To those Kossacks who hate the pooties and woozles diaries: Please go somewhere else. I This is a community diary, not a political one. If you can’t handle that, well, you’ve been warned. Skip this diary. It was written to answer some comments in other diaries asking me about Sasha. Others have asked how we're doing after losing my father last week. This diary answers both sets of questions.
Back in March, I wrote about Sasha, our Christmas Cat going missing. We know he’s still around the area, and there have been multiple Sasha Sightings in the last couple of months. He appears to have answered the Call of the Wild, and found a lady friend who frequently accompanies him. The Packhorse has gotten close—but not close enough to touch him or catch him. For the moment Sasha doesn’t want to come home.
But with Sasha gone, it was too quiet. And Morgana our youngest cat, had finally gotten accustomed to Sasha and was enjoying having someone she could tear through the house with. She was moping. And so were we. I started campaigning for a kitten. We called the guy who handled Dad’s hearing aid order, who also runs a cat rescue, and he knew of kittens who were up for adoption. We came home with a 6 week old male kitten whom we named Gardeen (Gaelic for "little protector"; named for a fairy cat in a book by Jo Beverley). He’s fearless, intrepid and a wild child. He has two speeds: Indy 500 and asleep. By the end of his first week we had to rush him to the vet because he fell backward off the arm of a kitchen chair and landed hard on his left side. Nothing was broken, and by the next day he was back to batting at the tails of our older cats, and doing his best Halloween Cat imitation at them. He tears around the house, emitting his mighty battle squeaks and challenging all comers. And then he collapses in someone’s lap with a contented sigh.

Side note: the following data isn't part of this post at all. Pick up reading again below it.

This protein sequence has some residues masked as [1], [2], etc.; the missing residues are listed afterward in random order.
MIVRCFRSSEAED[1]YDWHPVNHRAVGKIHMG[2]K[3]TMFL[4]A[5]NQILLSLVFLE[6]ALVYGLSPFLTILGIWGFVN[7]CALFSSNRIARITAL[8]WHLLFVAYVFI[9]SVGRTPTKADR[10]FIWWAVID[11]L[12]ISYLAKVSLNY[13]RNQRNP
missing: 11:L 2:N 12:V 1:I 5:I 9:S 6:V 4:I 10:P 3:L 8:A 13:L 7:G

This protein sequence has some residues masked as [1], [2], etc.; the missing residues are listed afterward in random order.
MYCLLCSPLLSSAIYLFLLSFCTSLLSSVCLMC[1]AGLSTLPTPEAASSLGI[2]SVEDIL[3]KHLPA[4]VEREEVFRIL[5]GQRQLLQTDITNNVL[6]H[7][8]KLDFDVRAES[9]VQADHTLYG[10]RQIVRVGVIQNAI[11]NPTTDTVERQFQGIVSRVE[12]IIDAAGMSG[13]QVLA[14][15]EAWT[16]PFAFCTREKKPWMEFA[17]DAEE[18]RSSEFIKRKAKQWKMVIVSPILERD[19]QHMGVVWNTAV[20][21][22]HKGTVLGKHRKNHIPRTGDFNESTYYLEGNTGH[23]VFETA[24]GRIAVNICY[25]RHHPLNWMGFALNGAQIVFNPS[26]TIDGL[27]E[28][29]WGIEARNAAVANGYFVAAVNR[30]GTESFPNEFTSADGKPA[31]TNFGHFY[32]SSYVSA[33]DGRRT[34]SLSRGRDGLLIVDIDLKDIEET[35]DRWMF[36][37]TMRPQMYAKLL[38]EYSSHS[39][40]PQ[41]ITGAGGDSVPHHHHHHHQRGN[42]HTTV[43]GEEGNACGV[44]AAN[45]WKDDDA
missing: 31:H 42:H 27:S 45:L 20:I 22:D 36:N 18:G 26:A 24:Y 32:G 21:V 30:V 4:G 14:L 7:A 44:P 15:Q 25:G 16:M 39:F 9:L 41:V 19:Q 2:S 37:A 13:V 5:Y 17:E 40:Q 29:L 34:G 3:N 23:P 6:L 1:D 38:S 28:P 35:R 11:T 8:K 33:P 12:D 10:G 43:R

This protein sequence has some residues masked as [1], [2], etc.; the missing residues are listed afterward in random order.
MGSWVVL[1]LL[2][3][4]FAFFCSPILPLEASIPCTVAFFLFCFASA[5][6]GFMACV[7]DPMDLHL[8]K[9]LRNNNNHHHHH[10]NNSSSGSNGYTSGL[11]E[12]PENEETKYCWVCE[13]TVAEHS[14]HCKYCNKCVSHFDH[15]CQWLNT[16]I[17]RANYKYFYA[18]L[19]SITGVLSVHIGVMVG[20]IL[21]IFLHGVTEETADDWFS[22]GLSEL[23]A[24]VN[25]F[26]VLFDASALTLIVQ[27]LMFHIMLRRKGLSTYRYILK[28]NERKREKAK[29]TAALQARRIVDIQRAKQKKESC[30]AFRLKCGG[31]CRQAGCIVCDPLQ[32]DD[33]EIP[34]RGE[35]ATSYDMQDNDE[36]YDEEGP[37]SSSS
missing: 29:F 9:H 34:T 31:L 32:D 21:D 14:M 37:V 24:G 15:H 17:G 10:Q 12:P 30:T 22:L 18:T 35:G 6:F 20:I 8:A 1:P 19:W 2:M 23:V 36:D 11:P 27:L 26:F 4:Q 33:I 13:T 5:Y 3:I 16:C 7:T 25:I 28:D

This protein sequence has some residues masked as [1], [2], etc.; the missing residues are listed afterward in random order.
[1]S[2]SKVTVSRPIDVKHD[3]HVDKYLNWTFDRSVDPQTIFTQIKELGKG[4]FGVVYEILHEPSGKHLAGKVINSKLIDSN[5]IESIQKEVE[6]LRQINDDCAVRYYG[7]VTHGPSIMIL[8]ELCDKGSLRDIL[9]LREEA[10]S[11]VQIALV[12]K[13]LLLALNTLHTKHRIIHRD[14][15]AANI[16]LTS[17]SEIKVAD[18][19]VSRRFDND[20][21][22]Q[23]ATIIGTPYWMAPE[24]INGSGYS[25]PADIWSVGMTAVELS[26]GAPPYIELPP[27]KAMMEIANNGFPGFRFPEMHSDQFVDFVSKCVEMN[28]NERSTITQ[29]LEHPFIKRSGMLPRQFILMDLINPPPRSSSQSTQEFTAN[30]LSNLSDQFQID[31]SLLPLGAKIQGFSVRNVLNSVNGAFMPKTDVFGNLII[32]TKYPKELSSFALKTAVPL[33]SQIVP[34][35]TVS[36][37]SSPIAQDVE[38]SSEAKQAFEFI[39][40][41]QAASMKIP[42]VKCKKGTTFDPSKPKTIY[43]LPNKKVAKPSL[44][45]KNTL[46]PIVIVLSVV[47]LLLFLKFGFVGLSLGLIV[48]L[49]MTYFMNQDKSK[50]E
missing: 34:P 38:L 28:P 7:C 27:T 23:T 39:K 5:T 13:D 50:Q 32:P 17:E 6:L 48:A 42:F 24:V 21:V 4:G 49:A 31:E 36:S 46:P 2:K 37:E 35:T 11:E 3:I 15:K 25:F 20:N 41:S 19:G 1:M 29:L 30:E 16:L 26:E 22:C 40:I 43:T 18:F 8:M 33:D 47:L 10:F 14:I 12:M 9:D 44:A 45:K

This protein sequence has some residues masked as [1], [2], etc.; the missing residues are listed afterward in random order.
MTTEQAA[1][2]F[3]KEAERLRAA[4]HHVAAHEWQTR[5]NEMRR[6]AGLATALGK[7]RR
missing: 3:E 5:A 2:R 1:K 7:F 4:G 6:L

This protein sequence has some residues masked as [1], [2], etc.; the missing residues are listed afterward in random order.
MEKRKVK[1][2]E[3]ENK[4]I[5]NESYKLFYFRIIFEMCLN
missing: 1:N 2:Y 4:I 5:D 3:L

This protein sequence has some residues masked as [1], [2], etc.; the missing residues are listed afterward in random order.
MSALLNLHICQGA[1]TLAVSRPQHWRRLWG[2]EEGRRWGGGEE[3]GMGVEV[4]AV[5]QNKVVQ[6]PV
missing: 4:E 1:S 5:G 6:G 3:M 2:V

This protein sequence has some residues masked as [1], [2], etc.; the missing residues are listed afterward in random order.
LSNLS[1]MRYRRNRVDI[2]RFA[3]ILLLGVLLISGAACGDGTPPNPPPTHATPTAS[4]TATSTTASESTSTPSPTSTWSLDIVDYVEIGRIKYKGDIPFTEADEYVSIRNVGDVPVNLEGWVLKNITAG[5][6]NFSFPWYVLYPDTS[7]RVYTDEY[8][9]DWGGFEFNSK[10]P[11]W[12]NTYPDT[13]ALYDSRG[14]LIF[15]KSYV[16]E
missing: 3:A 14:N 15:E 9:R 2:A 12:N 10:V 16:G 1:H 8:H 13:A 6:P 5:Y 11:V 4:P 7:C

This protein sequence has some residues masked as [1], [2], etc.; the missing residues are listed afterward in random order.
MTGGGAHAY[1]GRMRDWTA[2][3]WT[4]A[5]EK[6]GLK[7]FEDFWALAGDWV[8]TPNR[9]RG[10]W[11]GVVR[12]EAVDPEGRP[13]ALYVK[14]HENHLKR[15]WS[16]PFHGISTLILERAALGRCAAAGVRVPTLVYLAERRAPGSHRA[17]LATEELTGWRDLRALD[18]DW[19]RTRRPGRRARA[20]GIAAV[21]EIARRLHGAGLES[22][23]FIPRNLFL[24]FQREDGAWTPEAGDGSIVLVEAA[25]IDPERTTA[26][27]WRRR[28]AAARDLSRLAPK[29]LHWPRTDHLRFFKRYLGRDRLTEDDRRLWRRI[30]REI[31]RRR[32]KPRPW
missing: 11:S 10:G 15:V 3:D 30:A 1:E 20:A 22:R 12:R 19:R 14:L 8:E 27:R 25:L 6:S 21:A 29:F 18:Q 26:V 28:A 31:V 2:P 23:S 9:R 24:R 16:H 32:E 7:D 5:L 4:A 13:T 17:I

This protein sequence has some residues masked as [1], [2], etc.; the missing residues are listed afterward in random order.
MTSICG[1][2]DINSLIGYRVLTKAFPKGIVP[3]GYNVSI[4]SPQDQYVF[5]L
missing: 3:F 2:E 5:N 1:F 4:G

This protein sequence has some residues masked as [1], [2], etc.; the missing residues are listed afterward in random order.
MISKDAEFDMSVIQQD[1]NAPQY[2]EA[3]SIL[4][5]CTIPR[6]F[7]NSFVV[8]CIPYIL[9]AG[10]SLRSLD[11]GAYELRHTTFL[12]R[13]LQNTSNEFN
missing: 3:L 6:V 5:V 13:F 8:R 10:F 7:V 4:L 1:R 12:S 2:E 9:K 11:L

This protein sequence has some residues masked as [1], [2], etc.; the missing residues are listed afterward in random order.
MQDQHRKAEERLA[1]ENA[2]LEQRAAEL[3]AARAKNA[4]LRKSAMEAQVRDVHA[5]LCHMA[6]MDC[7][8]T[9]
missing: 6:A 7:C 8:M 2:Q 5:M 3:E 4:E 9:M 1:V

Gardeen made the last week of Dad’s life—which was hellish for us—tolerable. His basic sweetness and affectionate nature helped calm me down when Dad would glare at us, his eyes filled with rage because we were following the orders of his doctor and speech therapist. I had a tiny scrap of black fur who would curl up under my chin or on my shoulder and purr himself to sleep. Dad threatened my husband and bit him, my husband would leave him in his room watching TV and go play with the kitten. There were nights when the kitten’s warm, loving presence was all that kept us from howling naked at the moon.
While he looked solid black at first, he seems to have shadow striping and may end up being a dark mahogany tabby or a black cat with shadow stripes. Hard to tell what he’ll look like as an adult because he has the normal big-eyed kitten face, and his voice is a tiny squeak. His mother looks almost seal point Siamese but her markings aren’t perfect, and no one knows who the father is. One thing we do know is that he is an incredibly affectionate and courageous little cat, and even Morgana has accepted him, though she still hisses if he gets too close. We plan to get him neutered in a month or two; he’s still pretty young.
We haven’t forgotten Sasha, and we hope the big galoot comes home, but there’s room in our hearts for the new kitten, too.